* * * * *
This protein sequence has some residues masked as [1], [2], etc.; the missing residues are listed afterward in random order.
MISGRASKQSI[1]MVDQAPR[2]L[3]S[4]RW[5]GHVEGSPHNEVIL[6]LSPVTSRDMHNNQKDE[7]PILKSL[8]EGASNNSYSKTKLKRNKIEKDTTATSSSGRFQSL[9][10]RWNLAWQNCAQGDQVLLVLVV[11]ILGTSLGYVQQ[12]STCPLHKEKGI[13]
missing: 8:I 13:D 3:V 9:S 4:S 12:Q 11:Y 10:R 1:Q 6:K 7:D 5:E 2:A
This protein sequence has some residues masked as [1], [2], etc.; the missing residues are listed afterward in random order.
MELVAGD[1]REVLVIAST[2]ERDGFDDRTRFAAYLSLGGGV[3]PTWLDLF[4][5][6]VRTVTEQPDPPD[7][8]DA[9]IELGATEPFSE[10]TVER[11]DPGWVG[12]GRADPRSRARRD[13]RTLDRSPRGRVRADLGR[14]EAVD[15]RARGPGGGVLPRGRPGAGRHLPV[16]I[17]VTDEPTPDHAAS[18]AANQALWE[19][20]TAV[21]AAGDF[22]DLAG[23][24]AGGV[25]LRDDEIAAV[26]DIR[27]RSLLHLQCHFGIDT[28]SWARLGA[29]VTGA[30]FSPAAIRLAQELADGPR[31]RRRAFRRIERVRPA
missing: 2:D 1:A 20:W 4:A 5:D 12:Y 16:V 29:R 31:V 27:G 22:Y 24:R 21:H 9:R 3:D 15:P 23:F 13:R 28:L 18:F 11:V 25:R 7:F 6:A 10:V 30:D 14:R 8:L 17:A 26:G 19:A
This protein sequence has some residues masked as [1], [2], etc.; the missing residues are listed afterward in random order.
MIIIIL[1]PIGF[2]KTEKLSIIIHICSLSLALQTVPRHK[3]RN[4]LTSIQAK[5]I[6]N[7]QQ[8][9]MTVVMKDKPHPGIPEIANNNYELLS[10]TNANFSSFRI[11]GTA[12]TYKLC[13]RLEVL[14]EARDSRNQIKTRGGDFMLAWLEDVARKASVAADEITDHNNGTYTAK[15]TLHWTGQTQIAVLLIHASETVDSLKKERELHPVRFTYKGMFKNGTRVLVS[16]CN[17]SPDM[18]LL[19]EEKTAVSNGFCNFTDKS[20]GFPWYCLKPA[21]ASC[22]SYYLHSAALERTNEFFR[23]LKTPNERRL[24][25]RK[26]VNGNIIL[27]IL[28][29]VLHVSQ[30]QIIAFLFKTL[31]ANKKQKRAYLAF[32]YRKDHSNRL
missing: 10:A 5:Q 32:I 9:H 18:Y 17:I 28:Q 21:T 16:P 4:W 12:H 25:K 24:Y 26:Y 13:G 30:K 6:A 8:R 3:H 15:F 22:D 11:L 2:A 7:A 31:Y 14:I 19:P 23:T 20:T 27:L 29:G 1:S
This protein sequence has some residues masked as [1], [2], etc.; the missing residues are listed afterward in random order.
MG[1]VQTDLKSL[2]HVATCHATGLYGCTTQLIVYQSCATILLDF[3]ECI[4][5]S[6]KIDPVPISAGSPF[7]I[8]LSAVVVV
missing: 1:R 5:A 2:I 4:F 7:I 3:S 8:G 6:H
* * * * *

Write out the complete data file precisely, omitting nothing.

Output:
This protein sequence has some residues masked as [1], [2], etc.; the missing residues are listed afterward in random order.
MISGRASKQSI[1]MVDQAPR[2]L[3]S[4]RW[5]GHVEGSPHNEVIL[6]LSPVTSRDMHNNQKDE[7]PILKSL[8]EGASNNSYSKTKLKRNKIEKDTTATSSSGRFQSL[9][10]RWNLAWQNCAQGDQVLLVLVV[11]ILGTSLGYVQQ[12]STCPLHKEKGI[13]
missing: 8:I 13:D 3:V 9:S 4:S 12:Q 11:Y 10:R 1:Q 6:K 7:D 5:E 2:A
This protein sequence has some residues masked as [1], [2], etc.; the missing residues are listed afterward in random order.
MELVAGD[1]REVLVIAST[2]ERDGFDDRTRFAAYLSLGGGV[3]PTWLDLF[4][5][6]VRTVTEQPDPPD[7][8]DA[9]IELGATEPFSE[10]TVER[11]DPGWVG[12]GRADPRSRARRD[13]RTLDRSPRGRVRADLGR[14]EAVD[15]RARGPGGGVLPRGRPGAGRHLPV[16]I[17]VTDEPTPDHAAS[18]AANQALWE[19][20]TAV[21]AAGDF[22]DLAG[23][24]AGGV[25]LRDDEIAAV[26]DIR[27]RSLLHLQCHFGIDT[28]SWARLGA[29]VTGA[30]FSPAAIRLAQELADGPR[31]RRRAFRRIERVRPA
missing: 2:D 1:A 20:W 4:A 5:D 12:Y 16:V 29:R 31:V 27:G 22:Y 24:R 21:H 9:R 3:D 15:P 23:F 13:R 28:L 18:F 11:V 25:R 7:F 6:A 10:V 30:D 14:R 8:L 17:A 26:G 19:A
This protein sequence has some residues masked as [1], [2], etc.; the missing residues are listed afterward in random order.
MIIIIL[1]PIGF[2]KTEKLSIIIHICSLSLALQTVPRHK[3]RN[4]LTSIQAK[5]I[6]N[7]QQ[8][9]MTVVMKDKPHPGIPEIANNNYELLS[10]TNANFSSFRI[11]GTA[12]TYKLC[13]RLEVL[14]EARDSRNQIKTRGGDFMLAWLEDVARKASVAADEITDHNNGTYTAK[15]TLHWTGQTQIAVLLIHASETVDSLKKERELHPVRFTYKGMFKNGTRVLVS[16]CN[17]SPDM[18]LL[19]EEKTAVSNGFCNFTDKS[20]GFPWYCLKPA[21]ASC[22]SYYLHSAALERTNEFFR[23]LKTPNERRL[24][25]RK[26]VNGNIIL[27]IL[28][29]VLHVSQ[30]QIIAFLFKTL[31]ANKKQKRAYLAF[32]YRKDHSNRL
missing: 10:A 5:Q 32:I 9:H 18:Y 17:I 28:Q 21:T 16:P 4:W 12:H 25:K 24:Y 26:Y 13:G 30:K 6:A 8:R 3:H 15:F 22:D 11:L 2:A 7:A 31:Y 14:I 19:P 23:T 20:T 27:L 29:G 1:S
This protein sequence has some residues masked as [1], [2], etc.; the missing residues are listed afterward in random order.
MG[1]VQTDLKSL[2]HVATCHATGLYGCTTQLIVYQSCATILLDF[3]ECI[4][5]S[6]KIDPVPISAGSPF[7]I[8]LSAVVVV
missing: 1:R 5:A 2:I 4:F 7:I 3:S 8:G 6:H